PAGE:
re: Writing code for both computers and humans


This is a reply to Tony Mottaz' blog post about code that's easy to understand for humans.

The understandability of a piece of code can be measured by how much time one needs to grasp its behavior. Less cognitive load usually means easier, and therefore faster, to understand.

Tony argues that the verbose version of the code (isNaN(defaultValue) ? NaN : defaultValue;) is better than the optimized version (defaultValue;) because it proves that the author has thought of the possible sideeffect.

However, I personally think this is in fact bad code. Although the code is trying to make obvious what it's doing, Tony had to pause and think about why it's written this way. This probably interrupted their flow of work, which is highly undesired. A short comment should have the same effect while keeping the reader in their flow. This is a perfect example for the "comment the why, now the how" mantra.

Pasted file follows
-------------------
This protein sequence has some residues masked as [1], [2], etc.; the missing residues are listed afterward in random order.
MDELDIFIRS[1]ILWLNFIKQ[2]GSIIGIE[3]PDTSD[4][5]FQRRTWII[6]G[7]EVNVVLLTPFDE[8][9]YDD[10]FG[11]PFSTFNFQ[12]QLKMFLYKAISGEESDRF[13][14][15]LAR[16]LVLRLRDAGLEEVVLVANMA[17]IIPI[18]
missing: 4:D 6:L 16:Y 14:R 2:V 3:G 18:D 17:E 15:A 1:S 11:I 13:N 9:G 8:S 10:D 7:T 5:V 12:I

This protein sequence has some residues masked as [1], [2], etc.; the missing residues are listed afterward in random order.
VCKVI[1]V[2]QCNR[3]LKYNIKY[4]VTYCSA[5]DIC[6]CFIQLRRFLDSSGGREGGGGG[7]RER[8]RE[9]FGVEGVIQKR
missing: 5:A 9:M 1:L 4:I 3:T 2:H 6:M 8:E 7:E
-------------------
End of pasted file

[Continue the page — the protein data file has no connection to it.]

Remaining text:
I really enjoyed Tony's post. It does a great job emphasizing that we should be curious about the code we read and write.

This is post 086 of #100DaysToOffload.

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